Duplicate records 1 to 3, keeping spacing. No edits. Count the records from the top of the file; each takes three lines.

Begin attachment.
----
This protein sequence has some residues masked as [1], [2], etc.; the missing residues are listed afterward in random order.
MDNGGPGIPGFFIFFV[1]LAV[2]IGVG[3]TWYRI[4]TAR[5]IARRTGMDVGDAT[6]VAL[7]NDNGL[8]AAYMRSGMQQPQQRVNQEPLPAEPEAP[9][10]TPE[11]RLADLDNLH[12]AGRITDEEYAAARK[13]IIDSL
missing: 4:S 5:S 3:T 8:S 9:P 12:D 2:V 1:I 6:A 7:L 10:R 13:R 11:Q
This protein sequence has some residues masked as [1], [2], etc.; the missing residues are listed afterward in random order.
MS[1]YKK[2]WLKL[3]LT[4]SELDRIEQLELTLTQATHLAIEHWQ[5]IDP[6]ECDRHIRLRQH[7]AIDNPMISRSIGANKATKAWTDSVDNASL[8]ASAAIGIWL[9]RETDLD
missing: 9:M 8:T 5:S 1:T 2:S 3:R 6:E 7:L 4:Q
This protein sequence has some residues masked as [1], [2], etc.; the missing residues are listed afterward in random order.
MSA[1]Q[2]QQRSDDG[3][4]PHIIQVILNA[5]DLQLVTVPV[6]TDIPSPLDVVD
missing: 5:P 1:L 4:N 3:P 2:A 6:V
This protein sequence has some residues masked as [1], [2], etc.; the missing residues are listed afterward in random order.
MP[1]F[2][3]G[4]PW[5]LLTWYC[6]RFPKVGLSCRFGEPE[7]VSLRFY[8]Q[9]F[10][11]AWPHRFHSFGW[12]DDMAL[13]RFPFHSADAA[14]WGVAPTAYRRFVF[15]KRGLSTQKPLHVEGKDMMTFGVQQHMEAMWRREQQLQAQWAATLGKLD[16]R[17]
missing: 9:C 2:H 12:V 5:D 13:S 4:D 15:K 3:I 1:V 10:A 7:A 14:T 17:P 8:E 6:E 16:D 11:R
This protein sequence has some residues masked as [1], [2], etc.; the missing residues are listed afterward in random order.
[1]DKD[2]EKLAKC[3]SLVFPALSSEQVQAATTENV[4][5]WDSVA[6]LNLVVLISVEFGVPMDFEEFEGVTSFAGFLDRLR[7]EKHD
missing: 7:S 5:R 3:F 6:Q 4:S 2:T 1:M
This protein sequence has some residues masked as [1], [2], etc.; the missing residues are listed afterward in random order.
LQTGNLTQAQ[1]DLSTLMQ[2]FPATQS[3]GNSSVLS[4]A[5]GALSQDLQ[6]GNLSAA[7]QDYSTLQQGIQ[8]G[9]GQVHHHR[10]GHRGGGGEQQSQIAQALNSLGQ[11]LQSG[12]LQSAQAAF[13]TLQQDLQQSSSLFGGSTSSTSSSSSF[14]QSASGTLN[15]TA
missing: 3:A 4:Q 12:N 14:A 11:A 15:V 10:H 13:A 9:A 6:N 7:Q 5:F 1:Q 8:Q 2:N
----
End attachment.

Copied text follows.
This protein sequence has some residues masked as [1], [2], etc.; the missing residues are listed afterward in random order.
MDNGGPGIPGFFIFFV[1]LAV[2]IGVG[3]TWYRI[4]TAR[5]IARRTGMDVGDAT[6]VAL[7]NDNGL[8]AAYMRSGMQQPQQRVNQEPLPAEPEAP[9][10]TPE[11]RLADLDNLH[12]AGRITDEEYAAARK[13]IIDSL
missing: 4:S 5:S 3:T 8:S 9:P 12:D 2:V 1:I 6:A 7:L 10:R 13:R 11:Q
This protein sequence has some residues masked as [1], [2], etc.; the missing residues are listed afterward in random order.
MS[1]YKK[2]WLKL[3]LT[4]SELDRIEQLELTLTQATHLAIEHWQ[5]IDP[6]ECDRHIRLRQH[7]AIDNPMISRSIGANKATKAWTDSVDNASL[8]ASAAIGIWL[9]RETDLD
missing: 9:M 8:T 5:S 1:T 2:S 3:R 6:E 7:L 4:Q
This protein sequence has some residues masked as [1], [2], etc.; the missing residues are listed afterward in random order.
MSA[1]Q[2]QQRSDDG[3][4]PHIIQVILNA[5]DLQLVTVPV[6]TDIPSPLDVVD
missing: 5:P 1:L 4:N 3:P 2:A 6:V